“One of the overall important findings of our report is that atmospheric CO2 is not a pollutant,” Idso said. “It is a colorless, odorless, tasteless gas that offers many biosphereric benefits.

“Probably chiefly known among all of these benefits is that elevated levels of atmospheric CO2 tend to increase the biomass and productivity of nearly all plants and ecosystems on earth,” Idso said.

Some of the other findings in the biological impacts report summary include:

• The ongoing rise in the air’s CO2 content is causing a great greening of the Earth.

• Rising levels of CO2 are increasing agricultural productivity around the world, therefore increasing food security.

• Terrestrial ecosystems have thrived around the world where temperatures have warmed, including amphibians, birds, butterflies, other insects, reptiles and mammals.

• A modest warming of the planet will result in a net reduction of human mortality from temperature-related events.

Not that we’re getting any warmer. But sure, a bit more CO2 means the Carbon Cycle runs faster. Want to slow it down? Breed more clams and oysters. They lock up Carbon in their shells, and after a few million years become limestone. In the meantime, they become lunch. Works for me!

seriously ... what kind of tardfest have we become that adult people don’t even understand the carbon cycle? High school Earth Science. 10th grade stuff. Hello, stuck on stupid, please come in?? 


Posted by Drew458   United States  on 04/11/2014 at 09:22 PM   
Filed Under: • Amazing Science and DiscoveriesClimate-WeatherNo Shit, Sherlock •  
Comments (4) Trackbacks(0)  Permalink •  

calendar   Wednesday - April 09, 2014

A Better Oil?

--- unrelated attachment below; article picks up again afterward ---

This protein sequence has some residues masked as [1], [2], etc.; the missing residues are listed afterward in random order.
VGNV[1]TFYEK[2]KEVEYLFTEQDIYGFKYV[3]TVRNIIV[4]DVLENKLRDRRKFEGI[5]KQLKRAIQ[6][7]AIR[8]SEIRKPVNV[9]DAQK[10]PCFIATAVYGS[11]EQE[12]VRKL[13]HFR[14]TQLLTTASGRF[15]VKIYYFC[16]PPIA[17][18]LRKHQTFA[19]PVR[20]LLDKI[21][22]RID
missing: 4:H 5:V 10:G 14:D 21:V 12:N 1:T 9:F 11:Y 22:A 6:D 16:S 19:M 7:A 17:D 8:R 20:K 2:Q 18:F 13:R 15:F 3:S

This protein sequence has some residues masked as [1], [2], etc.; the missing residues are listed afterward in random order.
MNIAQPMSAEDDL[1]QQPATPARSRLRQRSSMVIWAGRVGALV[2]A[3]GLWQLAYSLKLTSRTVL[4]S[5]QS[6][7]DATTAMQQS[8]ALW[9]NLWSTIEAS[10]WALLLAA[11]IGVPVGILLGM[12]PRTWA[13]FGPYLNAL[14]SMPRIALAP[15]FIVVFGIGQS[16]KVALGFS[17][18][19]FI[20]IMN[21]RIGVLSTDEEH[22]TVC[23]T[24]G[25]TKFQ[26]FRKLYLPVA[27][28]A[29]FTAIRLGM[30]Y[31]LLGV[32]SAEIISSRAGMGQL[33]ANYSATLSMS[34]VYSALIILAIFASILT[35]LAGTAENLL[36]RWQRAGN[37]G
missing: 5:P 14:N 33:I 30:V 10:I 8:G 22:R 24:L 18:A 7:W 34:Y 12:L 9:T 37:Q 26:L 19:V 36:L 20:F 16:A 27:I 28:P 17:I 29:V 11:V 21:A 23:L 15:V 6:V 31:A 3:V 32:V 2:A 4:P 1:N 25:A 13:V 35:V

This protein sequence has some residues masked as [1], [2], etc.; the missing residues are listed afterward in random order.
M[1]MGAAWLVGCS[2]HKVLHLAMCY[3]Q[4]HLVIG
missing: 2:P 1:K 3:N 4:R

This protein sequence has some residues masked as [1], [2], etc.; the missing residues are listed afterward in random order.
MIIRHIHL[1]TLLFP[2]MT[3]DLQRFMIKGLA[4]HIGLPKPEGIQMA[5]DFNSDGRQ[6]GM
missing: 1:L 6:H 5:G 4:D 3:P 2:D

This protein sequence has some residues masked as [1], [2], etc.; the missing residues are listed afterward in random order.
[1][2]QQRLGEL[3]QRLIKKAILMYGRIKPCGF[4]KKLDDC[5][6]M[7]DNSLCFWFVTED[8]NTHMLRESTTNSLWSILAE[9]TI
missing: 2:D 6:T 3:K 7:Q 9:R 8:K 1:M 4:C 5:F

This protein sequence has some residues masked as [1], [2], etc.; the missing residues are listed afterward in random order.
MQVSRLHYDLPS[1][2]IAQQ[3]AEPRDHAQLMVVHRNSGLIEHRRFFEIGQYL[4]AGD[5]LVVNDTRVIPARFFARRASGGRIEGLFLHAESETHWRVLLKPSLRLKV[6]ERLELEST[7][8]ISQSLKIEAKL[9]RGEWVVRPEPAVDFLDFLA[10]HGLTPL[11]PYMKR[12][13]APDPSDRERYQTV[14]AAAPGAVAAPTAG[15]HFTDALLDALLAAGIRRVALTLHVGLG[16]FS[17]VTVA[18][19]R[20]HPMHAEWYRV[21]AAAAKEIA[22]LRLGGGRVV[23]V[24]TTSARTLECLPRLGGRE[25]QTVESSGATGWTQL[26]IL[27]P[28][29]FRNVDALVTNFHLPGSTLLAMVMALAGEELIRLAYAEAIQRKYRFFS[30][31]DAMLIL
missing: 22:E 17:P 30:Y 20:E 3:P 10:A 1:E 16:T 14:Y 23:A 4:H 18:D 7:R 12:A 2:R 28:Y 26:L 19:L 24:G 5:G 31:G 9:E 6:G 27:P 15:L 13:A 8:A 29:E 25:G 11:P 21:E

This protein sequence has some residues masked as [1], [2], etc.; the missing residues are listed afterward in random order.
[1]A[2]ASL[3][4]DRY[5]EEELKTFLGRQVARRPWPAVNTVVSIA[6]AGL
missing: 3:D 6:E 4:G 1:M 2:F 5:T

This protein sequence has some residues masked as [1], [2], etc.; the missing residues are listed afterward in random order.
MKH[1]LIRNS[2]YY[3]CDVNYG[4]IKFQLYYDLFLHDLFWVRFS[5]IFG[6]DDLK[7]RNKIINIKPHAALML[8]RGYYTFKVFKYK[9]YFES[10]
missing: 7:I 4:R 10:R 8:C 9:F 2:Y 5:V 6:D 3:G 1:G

Petroleum Oil Made From Natural Gas

I mentioned in my 3am post that I’d seen motor oil for sale, labeled “made from natural gas”. I don’t pay attention to the petro world; for all I knew this has been around for years. Actually, it’s been around for about a month. Looks like Shell invented the technology, and the process creates an exact, pure, product. Oil of a precise certain viscosity with almost no other petroleum byproducts in it. This is amazing. And I gather the only reason I saw the “made from natural gas” tag on several different brands of motor oil is because Shell owns them all. Surprise! Less than perfect competition in the marketplace, who’da thunk?

Synthetic Oil From Natural Gas: Nothing Crude About It

[March 07, 2014] Shell announced today the creation of the first-of-its kind base oil made from natural gas, the cleanest burning fossil fuel. It is called Shell PurePlus(TM) Technology, a patented process of converting natural gas into a clear base oil, which is the main component of motor oils. 

Shell PurePlus Technology is now being used to create motor oils that offer complete protection to motorists in the United States.
“Shell PurePlus Technology is the result of 40 years of innovation starting with the Shell natural-gas-to-liquids (GTL) process that dates back to the 1970s,” said Dr Richard Dixon, Shell North America Motor Oil Technology Manager.